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Square Array versus Linear Array Four Point Probe

The square array four point probe has some differences to consider when compared to the much more commonly used linear array four point probe:

  1. When measuring a thin film using a square array probe, the voltage signal is one-half of the voltage compared to a linear array probe. When using a square array probe, you cannot use the ohms/square button on the Jandel RM3000+ or the Jandel HM21 Hand Held Meter to provide a valid sheet resistance value. However, the Jandel ResTest Meter has a setting for use with a square array probe.
  2. To calculate an ohms-per-square value, the formula is 4.5324 x 2V/I (rather than V/I), however, by using a suitable current, the math involved can be minimized. Square array probes are not usually used on bulk materials (e.g., ingots) since the main advantage is the smaller footprint which allows the four tips to fit on a smaller material. For further information about using a square array probe on bulk materials, please see the article by S. B. Catalano, “Correction factor curves for square-array and rectangular-array four-point probes near conducting or nonconducting boundaries”:

  3. Square and rectangle arrays can only be built with needle spacing from 0.635mm up to 1.591mm, not close needle spacing of 0.5mm. The Jandel probe models that can be built using the square array are the Cylindrical probe, Six-Way probe (both CDE and KLA-Tencor/Prometrix models), Four-Pin probe, and the Cartridge with Lead probe. When probing wafers, the use of a square array probe allows the user to measure closer to the edge of a sample before a correction factor is required. The smaller voltage signal must be taken into account when using four point probing electronics and software that are designed to calculate sheet resistance and to read-out directly in ohms-per-square based upon the assumption that a linear array probe is being used.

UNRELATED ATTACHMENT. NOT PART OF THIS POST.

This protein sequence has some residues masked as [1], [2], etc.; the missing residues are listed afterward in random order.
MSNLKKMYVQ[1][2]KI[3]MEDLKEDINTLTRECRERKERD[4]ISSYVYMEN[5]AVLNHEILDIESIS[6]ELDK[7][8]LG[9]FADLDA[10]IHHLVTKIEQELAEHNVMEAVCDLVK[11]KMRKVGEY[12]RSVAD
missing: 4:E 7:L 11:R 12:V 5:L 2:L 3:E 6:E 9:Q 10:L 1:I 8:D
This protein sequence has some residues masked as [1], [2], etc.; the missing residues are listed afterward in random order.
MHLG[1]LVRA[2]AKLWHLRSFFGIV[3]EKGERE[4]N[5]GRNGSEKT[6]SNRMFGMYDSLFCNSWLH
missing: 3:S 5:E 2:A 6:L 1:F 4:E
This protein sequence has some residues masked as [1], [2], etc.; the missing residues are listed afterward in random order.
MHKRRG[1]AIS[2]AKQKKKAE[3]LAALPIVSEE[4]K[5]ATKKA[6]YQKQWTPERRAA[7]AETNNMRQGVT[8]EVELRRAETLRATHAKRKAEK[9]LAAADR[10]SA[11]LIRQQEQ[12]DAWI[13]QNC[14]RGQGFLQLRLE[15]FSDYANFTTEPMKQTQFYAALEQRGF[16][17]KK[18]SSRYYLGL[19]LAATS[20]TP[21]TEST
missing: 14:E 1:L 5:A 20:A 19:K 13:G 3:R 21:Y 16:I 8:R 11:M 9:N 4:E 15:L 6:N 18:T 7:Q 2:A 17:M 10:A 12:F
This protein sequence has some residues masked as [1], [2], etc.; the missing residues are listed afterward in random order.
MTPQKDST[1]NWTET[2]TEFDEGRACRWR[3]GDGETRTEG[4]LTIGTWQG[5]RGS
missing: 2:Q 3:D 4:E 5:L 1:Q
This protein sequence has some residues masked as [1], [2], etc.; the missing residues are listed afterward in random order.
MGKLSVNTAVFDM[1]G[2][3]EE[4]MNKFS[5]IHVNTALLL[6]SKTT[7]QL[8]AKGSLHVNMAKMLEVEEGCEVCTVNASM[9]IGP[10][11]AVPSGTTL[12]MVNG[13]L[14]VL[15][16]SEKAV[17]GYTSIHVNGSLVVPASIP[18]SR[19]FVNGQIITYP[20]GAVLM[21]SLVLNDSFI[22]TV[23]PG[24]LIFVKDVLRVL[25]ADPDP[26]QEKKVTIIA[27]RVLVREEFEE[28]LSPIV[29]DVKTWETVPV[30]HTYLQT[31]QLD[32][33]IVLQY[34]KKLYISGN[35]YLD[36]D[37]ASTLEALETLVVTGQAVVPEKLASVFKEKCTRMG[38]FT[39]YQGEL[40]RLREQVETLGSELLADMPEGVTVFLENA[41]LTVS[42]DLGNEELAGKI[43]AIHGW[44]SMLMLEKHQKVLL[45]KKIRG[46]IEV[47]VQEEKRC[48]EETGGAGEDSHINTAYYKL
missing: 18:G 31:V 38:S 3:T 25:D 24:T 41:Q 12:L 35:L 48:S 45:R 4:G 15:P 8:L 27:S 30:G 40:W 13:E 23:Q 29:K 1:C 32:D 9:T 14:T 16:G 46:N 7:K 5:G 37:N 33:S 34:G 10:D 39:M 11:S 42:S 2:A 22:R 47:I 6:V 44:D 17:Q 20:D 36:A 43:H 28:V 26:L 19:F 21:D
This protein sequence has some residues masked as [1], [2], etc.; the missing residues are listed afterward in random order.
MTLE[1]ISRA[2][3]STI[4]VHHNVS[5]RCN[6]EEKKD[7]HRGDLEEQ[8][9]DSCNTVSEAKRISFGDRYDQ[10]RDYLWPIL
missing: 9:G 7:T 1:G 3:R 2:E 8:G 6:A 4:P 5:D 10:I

4. Jandel references these papers related to square array probes in their various instruction manuals:

    Small slice at centre:
    A. Marcus and J. J. Oberly, IEEE Trans. Electron. Devices, ED-3, 161 (1956)

    Small slice along a radius:
    L. J. Swartzendruber, National Bureau of Standards Technical Note 199 (1964)

    Square sample:
    M. G. Buehler, Solid State Electronics, 10, 801 (1967)

    Thick sample near boundary:
    S. B. Catalano, IEEE Trans. Electron. Devices, ED-10, 185 (1963)

    Thin infinite sheet:
    M. G. Buehler, Solid State Electronics, 10, 801 (1967)

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